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From "Chen, Gin" <Gin_C...@tvratings.com>
Subject RE: ClientSide Validation Javascript Password field
Date Wed, 13 Nov 2002 01:37:11 GMT
Following this.. then your validation shouldnt even have a max length.
You should allow unlimited length (albeit unpractical) and require:
min length > 3
at least 1 number/special char
case sensitivity.
or better yet.. dont add password validation and post what you just wrote on
the help. ;)
-Tim

-----Original Message-----
From: Mark Ayad [mailto:mark@javamark.com]
Sent: Tuesday, November 12, 2002 8:22 PM
To: Struts Users Mailing List
Subject: Re: ClientSide Validation Javascript Password field


However if you have a min of 10 and a max of 15 then you ensure a key of
length 10-15,

Thinking about it, unless you script alerts the hacker that the password
lenght min is 3 and max is 5 then there not much you can do. Its better to
put the limits higher such a min of 10 and a max of 15, and enforce upper /
lower [strong] .

Anyhow  slightly off-topic:

Key length

In general, the longer the key, the more reliable is the password. Having a
password with 2 characters is as good as using no password. Assuming that
the key space consists of only lowercase alphabets, there are only 26^2
combinations of possible passwords. Therefore, by increasing the number of
characters in a password, it becomes more secure.

Key space

While having a longer password improves security, the quantity of the
character set used is also important. A 10 characters password with its key
space consisting only of lowercase alphabets is less secure than a similar
length password with a key space consisting of both upper and lower case
alphabets.

Therefore, by improving the key space to that consisting of uppercase
alphabets, lowercase alphabets, numeric digits, punctuations and other
symbols, the security of the password increased. The number of possible
passwords is thus Keyspace^Keylength.

How do I make my password more secure?

In general, your password is effective if your make it more expensive in
terms of time and cost a hacker need to spend than the benefits obtainable
from breaking your password. This will definitely discourage attempts to
break your password. General suggestions for a good password are:

Longer length password with 8 or more characters.
Use a good mix of letters, numbers, punctuations and other symbols.
Use both upper and lower case letters.
Don't use popular names or words from any dictionary.
Change your password often and don't reuse old passwords.


Mark

----- Original Message -----
From: "Mark Ayad" <mark@javamark.com>
To: "Struts Users Mailing List" <struts-user@jakarta.apache.org>
Sent: Wednesday, November 13, 2002 2:11 AM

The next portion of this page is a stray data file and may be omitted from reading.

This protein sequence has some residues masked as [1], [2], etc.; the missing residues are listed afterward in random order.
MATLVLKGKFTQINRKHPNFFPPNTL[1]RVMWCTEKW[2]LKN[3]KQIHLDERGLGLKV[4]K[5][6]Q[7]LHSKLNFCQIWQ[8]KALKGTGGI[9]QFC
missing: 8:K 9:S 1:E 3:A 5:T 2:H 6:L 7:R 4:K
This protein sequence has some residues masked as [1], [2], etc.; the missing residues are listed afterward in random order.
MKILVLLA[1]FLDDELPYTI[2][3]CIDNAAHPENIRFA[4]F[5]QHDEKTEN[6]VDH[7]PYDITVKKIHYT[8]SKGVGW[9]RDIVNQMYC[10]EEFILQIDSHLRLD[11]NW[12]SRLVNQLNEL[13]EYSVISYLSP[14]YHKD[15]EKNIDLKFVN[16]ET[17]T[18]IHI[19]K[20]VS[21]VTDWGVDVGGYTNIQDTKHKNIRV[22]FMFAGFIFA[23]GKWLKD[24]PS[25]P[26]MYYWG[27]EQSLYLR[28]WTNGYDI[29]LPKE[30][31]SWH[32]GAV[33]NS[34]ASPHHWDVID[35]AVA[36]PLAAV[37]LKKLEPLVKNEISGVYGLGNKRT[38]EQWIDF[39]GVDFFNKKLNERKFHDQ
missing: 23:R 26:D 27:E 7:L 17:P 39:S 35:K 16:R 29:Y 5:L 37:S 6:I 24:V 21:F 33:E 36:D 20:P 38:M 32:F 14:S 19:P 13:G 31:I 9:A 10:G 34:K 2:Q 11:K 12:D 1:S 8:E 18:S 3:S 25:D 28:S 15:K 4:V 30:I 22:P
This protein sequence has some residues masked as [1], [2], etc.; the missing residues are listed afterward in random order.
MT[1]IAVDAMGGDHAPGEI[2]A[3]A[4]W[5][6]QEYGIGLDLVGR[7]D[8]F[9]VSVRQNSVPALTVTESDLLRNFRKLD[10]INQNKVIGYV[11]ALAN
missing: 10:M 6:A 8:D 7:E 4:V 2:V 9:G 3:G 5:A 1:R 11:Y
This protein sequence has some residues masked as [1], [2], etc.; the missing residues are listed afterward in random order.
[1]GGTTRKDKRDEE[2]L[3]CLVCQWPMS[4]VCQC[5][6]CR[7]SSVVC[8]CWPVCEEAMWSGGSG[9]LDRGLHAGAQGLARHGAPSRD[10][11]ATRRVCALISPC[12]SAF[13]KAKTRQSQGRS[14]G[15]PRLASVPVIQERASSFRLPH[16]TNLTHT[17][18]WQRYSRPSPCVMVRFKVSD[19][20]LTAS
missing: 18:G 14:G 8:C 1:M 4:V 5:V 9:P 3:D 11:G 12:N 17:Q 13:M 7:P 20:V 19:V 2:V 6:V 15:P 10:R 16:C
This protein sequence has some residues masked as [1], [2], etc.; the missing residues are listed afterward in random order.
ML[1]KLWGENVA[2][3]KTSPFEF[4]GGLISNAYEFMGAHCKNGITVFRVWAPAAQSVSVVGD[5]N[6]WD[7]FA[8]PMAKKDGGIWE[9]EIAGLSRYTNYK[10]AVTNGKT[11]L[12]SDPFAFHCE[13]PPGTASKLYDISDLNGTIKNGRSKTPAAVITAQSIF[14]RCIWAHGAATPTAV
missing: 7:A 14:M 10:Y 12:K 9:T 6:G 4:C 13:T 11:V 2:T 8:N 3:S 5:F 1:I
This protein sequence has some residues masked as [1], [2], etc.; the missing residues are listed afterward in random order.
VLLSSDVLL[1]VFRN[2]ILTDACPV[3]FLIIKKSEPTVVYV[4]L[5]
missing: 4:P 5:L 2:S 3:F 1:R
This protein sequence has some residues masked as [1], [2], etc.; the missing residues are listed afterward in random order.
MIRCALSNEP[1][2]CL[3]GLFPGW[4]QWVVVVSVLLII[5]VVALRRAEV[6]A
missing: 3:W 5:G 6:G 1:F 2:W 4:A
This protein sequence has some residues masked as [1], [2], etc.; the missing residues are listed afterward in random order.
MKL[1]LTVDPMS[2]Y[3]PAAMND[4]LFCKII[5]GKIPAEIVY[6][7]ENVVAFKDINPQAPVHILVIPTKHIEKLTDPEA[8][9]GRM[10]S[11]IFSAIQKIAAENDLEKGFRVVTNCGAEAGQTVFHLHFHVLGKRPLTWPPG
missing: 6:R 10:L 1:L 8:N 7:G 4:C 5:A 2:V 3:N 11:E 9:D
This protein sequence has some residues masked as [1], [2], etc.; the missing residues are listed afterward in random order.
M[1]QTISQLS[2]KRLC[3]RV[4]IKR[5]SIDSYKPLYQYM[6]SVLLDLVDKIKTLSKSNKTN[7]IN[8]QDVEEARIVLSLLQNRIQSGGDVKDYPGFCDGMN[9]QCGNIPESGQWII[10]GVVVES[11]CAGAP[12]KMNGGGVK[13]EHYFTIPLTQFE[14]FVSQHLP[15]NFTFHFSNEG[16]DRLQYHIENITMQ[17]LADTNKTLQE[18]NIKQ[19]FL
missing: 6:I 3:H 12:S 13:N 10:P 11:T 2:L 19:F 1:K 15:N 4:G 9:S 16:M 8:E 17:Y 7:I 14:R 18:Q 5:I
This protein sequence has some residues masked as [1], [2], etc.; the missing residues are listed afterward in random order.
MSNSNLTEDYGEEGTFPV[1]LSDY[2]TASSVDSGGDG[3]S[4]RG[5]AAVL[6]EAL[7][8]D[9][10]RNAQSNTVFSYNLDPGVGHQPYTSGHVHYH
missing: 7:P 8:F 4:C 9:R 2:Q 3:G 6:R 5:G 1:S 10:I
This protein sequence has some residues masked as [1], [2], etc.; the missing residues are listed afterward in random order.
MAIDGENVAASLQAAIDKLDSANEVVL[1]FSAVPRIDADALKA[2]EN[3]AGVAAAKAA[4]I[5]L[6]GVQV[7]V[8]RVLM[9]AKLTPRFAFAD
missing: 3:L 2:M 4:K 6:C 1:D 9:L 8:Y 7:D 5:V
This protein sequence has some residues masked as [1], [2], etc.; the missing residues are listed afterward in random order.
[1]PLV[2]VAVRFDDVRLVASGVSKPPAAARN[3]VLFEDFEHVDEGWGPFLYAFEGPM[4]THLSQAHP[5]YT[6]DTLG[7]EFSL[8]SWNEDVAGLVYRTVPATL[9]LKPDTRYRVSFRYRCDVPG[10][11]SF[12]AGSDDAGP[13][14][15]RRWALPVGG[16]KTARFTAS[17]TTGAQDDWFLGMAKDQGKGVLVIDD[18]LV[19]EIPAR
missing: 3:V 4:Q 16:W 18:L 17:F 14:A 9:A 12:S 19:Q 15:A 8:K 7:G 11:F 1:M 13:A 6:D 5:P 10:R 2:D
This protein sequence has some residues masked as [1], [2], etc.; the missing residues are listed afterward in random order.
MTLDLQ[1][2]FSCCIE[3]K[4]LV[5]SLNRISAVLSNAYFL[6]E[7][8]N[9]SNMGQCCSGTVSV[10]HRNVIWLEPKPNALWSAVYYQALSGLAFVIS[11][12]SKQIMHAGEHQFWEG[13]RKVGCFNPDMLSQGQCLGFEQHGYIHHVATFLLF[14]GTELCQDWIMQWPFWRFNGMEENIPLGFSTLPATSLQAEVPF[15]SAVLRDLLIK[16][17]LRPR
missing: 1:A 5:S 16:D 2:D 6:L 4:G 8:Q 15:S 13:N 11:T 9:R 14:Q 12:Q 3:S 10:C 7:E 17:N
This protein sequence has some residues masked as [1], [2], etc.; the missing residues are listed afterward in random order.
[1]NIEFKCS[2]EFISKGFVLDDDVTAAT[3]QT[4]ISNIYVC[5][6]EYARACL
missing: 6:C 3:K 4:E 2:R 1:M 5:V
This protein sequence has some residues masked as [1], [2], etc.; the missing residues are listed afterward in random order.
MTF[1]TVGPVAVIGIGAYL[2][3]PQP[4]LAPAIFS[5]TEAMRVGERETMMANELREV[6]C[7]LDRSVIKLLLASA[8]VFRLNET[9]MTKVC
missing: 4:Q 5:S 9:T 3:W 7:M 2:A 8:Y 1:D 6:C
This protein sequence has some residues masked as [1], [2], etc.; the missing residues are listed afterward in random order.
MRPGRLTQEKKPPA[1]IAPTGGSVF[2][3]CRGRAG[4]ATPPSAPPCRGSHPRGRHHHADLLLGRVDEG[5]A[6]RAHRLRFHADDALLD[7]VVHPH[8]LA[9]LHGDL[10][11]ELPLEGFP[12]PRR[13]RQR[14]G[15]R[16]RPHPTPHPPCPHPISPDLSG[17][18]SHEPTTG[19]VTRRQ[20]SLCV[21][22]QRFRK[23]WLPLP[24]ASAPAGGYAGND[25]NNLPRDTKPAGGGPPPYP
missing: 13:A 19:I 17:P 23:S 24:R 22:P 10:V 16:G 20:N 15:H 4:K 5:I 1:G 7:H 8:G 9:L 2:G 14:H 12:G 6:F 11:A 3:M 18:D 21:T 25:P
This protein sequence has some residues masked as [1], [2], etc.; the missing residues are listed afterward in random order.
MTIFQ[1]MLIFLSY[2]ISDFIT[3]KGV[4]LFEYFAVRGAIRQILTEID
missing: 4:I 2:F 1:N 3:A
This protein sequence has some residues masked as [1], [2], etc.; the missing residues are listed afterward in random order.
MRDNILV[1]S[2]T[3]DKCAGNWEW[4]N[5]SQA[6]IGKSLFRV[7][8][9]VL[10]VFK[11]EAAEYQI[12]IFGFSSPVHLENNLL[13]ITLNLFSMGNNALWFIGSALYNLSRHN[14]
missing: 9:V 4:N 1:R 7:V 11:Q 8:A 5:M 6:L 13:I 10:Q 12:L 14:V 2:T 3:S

Subject: Re: ClientSide Validation Javascript Password field


> Ahh but all it takes is for a crafty hacker to creating their record
you're
> just going to give him the min-max here. So infact you can't keep this a
> secret so whats the point then ?
>
> The problem is just a moving target is it not ?
>
> Mark
>
> ----- Original Message -----
> From: "Karr, David" <david.karr@attws.com>
> To: "Struts Users Mailing List" <struts-user@jakarta.apache.org>
> Sent: Wednesday, November 13, 2002 1:56 AM
> Subject: RE: ClientSide Validation Javascript Password field
>
>
> You don't do any formatting validation when they are attempting to
> authenticate, only when they are creating their record.  It's at that
point
> that you enforce password constraints, and you should do that on the
server
> side.
>
> > -----Original Message-----
> > From: Mark Ayad [mailto:mark@javamark.com]
> > Sent: Tuesday, November 12, 2002 4:56 PM
> > To: Struts Users Mailing List
> > Subject: Re: ClientSide Validation Javascript Password field
> >
> >
> > Martin
> >
> > That being said then the serverside validation shows you what
> > the clientside
> > doesn't
> >
> > But now there is a problem, if you're not validate on min /
> > max length for a
> > password field at all how are we going to enforce strong passwords ?
> >
> > Surely you have to define the keyspace somehow to enforce it ?
> >
> > Mark
> >
> >
> >
> > ----- Original Message -----
> > From: "Martin Cooper" <martinc@apache.org>
> > To: "Struts Users Mailing List" <struts-user@jakarta.apache.org>
> > Sent: Wednesday, November 13, 2002 1:34 AM
> > Subject: Re: ClientSide Validation Javascript Password field
> >
> >
> > >
> > >
> > > On Wed, 13 Nov 2002, Mark Ayad wrote:
> > >
> > > > Well is that expected behaviour is logical ??
> > >
> > > Yes. Did you read the explanation in the bug report I referenced?
> > >
> > > --
> > > Martin Cooper
> > >
> > >
> > > >
> > > > Enforcing length of a password field ?
> > > >
> > > > Or is it that this is best left to be serverside validation ?
> > > >
> > > > Mark
> > > >
> > > > ----- Original Message -----
> > > > From: "Martin Cooper" <martinc@apache.org>
> > > > To: "Struts Users Mailing List" <struts-user@jakarta.apache.org>
> > > > Sent: Wednesday, November 13, 2002 1:25 AM
> > > > Subject: Re: ClientSide Validation Javascript Password field
> > > >
> > > >
> > > > >
> > > > >
> > > > > On Wed, 13 Nov 2002, Mark Ayad wrote:
> > > > >
> > > > > > I've noticed that the alertbox for clientside
> > validation of a simple
> > > > usename / password **never** shows alers for the password field.
> > > > > >
> > > > > > Is this a known issue, or expected behaviour ?
> > > > >
> > > > > It's expected behaviour. See:
> > > > >
> > > > > http://issues.apache.org/bugzilla/show_bug.cgi?id=12473
> > > > >
> > > > > --
> > > > > Martin Cooper
> > > > >
> > > > >
> > > > > >
> > > > > > Mark
> > > > > >
> > > > >
> > > > >
> > > > > --
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> > > > >
> > > >
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